Fresh FTSE highs as housebuilders beat growth predictions

Global markets edged to record highs in early trading on Friday amid a flurry of positive economic data.

Fresh FTSE highs as housebuilders beat growth predictions


The FTSE 100 and FTSE 250 both hit new highs on Friday morning at 7,598 and 20,081 points respectively before falling back slightly by lunchtime.

The MSCI World Index also hit a new high on Friday, with the Dow Jones predicted to rise at the time of writing on the back of a closely-watched US jobs report out on Friday afternoon.

Solid construction data revealed business activity in the sector was at its highest level since December 2015 due to a pick-up in housebuilding.

A recovery in the levels of new work pushed up recruitment levels and the PMI measured 56.0 in May, a sharp increase on the previous level of 53.1.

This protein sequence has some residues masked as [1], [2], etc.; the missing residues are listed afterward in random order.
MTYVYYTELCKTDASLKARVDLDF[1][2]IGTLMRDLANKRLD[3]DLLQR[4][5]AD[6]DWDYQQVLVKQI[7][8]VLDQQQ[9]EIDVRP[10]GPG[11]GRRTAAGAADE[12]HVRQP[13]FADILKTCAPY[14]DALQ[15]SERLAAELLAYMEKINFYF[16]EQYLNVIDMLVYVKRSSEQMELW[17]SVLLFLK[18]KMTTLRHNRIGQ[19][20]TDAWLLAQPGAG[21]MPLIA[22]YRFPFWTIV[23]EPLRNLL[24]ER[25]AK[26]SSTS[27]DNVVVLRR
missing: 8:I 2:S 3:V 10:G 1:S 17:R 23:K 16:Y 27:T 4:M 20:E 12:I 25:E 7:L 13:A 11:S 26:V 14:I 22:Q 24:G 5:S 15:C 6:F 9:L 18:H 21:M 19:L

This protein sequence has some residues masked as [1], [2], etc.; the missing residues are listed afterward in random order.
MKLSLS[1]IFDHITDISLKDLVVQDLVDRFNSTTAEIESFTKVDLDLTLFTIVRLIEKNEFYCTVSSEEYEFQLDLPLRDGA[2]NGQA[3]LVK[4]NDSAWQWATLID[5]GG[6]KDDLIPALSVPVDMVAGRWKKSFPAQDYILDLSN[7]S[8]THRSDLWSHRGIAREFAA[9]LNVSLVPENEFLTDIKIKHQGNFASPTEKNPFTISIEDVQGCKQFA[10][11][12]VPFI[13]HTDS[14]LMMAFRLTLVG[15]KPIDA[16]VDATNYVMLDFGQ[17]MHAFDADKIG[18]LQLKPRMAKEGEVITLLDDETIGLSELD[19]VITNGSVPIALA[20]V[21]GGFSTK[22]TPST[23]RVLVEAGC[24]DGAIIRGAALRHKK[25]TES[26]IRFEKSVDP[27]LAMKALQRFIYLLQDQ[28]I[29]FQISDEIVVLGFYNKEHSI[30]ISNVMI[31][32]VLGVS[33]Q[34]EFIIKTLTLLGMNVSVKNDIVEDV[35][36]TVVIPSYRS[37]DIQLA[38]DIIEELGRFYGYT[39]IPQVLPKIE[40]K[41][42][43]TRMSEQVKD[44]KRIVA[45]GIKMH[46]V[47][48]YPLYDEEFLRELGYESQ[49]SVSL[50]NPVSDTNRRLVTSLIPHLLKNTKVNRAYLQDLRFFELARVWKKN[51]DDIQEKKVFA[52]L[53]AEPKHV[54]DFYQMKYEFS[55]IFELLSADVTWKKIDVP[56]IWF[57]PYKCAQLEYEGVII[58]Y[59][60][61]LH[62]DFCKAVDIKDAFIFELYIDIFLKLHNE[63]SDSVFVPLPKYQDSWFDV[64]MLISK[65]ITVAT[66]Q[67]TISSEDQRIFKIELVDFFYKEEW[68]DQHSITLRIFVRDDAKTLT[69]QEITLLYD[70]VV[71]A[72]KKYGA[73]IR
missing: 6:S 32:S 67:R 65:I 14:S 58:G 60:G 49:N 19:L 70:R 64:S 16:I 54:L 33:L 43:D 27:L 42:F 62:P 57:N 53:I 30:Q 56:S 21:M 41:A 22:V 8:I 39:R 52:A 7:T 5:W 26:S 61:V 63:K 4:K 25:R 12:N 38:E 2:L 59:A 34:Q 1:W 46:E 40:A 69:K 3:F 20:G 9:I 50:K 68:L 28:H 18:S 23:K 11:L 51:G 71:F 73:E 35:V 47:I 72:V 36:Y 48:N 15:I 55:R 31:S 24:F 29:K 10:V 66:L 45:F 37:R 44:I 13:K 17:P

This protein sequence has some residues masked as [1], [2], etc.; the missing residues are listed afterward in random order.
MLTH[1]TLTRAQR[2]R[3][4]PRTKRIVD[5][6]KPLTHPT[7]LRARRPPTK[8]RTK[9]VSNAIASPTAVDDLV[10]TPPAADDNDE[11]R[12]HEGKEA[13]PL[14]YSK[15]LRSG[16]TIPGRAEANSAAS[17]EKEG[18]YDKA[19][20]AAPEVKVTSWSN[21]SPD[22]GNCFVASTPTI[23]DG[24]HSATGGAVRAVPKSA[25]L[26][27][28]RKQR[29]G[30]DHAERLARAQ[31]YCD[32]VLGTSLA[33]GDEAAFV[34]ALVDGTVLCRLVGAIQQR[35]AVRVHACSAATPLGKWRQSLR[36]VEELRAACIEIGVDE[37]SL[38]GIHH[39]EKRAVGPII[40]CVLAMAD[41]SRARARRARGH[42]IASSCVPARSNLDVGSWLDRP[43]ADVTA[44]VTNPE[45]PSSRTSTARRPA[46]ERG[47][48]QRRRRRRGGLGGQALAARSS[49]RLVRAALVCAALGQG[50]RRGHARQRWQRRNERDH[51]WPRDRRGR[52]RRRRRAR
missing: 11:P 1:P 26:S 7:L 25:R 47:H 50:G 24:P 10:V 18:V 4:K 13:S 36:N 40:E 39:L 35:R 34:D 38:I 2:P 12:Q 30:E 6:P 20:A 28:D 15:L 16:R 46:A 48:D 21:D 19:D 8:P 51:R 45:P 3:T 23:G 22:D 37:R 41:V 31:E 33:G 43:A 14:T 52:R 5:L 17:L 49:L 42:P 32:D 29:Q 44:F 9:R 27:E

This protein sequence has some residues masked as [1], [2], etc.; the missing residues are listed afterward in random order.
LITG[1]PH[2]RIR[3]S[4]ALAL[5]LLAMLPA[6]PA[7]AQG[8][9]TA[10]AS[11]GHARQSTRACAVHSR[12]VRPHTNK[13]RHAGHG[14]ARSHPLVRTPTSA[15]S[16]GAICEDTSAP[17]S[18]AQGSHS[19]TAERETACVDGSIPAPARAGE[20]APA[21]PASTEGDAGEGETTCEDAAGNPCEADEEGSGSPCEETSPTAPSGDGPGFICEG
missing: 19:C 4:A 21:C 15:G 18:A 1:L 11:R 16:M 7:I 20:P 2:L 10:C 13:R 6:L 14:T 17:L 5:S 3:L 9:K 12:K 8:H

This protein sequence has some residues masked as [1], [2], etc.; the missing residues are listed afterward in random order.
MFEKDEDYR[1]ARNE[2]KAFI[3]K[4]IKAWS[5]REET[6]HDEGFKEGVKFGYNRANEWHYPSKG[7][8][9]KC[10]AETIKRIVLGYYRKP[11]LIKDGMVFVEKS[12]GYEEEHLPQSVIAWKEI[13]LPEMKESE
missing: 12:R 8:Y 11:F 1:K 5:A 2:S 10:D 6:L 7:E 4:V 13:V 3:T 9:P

Tim Moore, senior economist at IHS Markit, said: “May’s survey data reveals that the UK construction sector has started to recover strongly from its slow start to 2017.

“A sustained rebound in residential building provides an encouraging sign that the recent soft patch for property values has not deterred new housing supply.”

John Monaghan, senior investment research analyst at Square Mile, said: “It’s very interesting that the FTSE 250 has hit new highs and with some of those new companies they are more domestically orientated.

“There’s been some positive news about housing stocks and companies and that will benefit the likes of brick makers and construction firms.”

The report is expected to show 185,000 new jobs were created in the economy.    

Friday’s highs were pre-empted by the S&P 500 strong performance on Thursday as it rose 0.35% to a fresh high of 2,420.

For investors, Monaghan added it was a tough call on whether to put money into markets and hope the highs continue or stay put in more defensive assets.

He said: “In terms of how long it’s going to last for? That’s the golden question. How long is a piece of string?

“We are slightly cautious about equity markets given the current levels but it’s difficult to say what would be the catalyst for further advancement from here.”

Latest Stories